The Florida Department of Agriculture and Consumer Services (“FDACS”) started the new year by enacting new administrative rules regarding Hemp1 and Cannabidiol (“CBD”) under the Division of Food Safety and the Division of Agricultural Environmental Services. The new Hemp/CBD rules, referred to by the FDACS on its website as the Food Safety Rule and the Feed Rule, come as the FDACS anticipated Cultivation Rule remains delayed while the department works to align the Florida Cultivation Rule with the USDA’s final interim rules released October 31, 2019. Statements from the FDACS indicate that the department expects to finalize the Cultivation Rule in the first quarter of 2020, which will finally allow the legal planting of the hemp plant in Florida.
Under the Food Safety Rule, any person/entity which manufactures, processes, packages, holds, prepares, or sells food at wholesale or retail consisting of or containing Hemp Extract, as defined therein, is known as a Hemp Food Establishment and is required to obtain a food permit as set forth in Rule 5K-4.020, F.A.C.2 Likewise, persons and places involved in manufacturing, processing, and handling milk, milk products, and frozen desserts containing Hemp or Hemp Abstract are subject to similar permit requirements under Rule 5K-10.002, F.A.C.3 The Feed Rule incorporates Hemp and Hemp Extract related requirements into the existing Rule 5E-3.003, F.A.C. regarding the inspection, sampling, and analysis of animal feed. Under the new rule, pet food, specialty pet food, pet treats, and specialty pet treats containing Hemp Extract must be tested and have a certificate of analysis prepared by an independent testing laboratory as required under Section 581.217(7), F.S., and be labeled with a declaration of the number of milligrams of Hemp Extract in the product.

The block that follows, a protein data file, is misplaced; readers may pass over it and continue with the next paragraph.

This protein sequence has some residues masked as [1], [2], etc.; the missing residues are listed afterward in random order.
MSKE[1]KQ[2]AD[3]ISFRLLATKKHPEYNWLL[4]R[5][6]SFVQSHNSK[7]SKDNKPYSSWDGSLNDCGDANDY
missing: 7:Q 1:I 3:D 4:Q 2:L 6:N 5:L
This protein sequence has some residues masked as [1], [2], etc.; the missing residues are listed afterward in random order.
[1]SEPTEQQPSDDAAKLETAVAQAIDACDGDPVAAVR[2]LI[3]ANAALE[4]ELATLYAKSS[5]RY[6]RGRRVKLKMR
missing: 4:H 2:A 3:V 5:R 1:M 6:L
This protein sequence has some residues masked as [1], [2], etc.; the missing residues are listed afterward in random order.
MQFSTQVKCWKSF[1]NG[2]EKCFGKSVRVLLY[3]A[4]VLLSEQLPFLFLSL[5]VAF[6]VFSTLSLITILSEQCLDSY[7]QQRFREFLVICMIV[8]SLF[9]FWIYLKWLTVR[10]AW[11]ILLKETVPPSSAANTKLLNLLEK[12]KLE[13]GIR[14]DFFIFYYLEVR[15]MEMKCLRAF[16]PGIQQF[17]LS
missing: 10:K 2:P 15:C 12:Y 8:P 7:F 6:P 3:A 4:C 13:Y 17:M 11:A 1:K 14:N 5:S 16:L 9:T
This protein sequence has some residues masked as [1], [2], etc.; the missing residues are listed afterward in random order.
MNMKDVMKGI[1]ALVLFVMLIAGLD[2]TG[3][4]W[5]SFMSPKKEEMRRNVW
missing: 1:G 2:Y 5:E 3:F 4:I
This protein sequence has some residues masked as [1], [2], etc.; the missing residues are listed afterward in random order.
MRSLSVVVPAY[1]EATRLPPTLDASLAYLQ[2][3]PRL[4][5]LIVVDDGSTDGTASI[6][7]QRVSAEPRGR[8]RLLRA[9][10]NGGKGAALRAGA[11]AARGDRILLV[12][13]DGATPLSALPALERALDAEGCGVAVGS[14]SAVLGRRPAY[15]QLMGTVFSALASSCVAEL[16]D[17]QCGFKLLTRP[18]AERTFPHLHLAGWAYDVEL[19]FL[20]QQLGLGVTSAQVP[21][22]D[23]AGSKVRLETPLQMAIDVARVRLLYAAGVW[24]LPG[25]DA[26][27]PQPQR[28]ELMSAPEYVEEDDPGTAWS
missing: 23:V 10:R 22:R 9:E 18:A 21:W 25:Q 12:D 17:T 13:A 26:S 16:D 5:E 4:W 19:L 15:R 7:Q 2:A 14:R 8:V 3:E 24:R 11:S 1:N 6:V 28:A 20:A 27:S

Importantly, even with the enactment of the Food Safety Rule, the contents of CBD products sold in Florida continue to be unregulated, untested, and without standards. The FDACS continues to warn that it is unable at this time to ensure that any Hemp/CBD products are completely safe for human consumption, and that it has received reports of falsely advertised products in Florida containing harmful additives and little or no CBD. In light of the new measures, members of the Hemp and CBD industry should consult with their lawyers or compliance officers to ensure conformance with applicable laws and regulations.
1 Hemp is defined under Florida law to mean “. . .the plant Cannabis sativa L. and any part of that plant, including the seeds thereof, and all derivatives, extracts, cannabinoids, isomers, acids, salts, and salts of isomers thereof, whether growing or not, that has a total delta-9-tetrahydrocannabinol concentration that does not exceed 0.3 percent on a dry-weight basis.” § 581.217, Fla. Stat. (2019).
2 Rule 5K-4.034, F.A.C.
3 Rule 5K-10.006, F.A.C.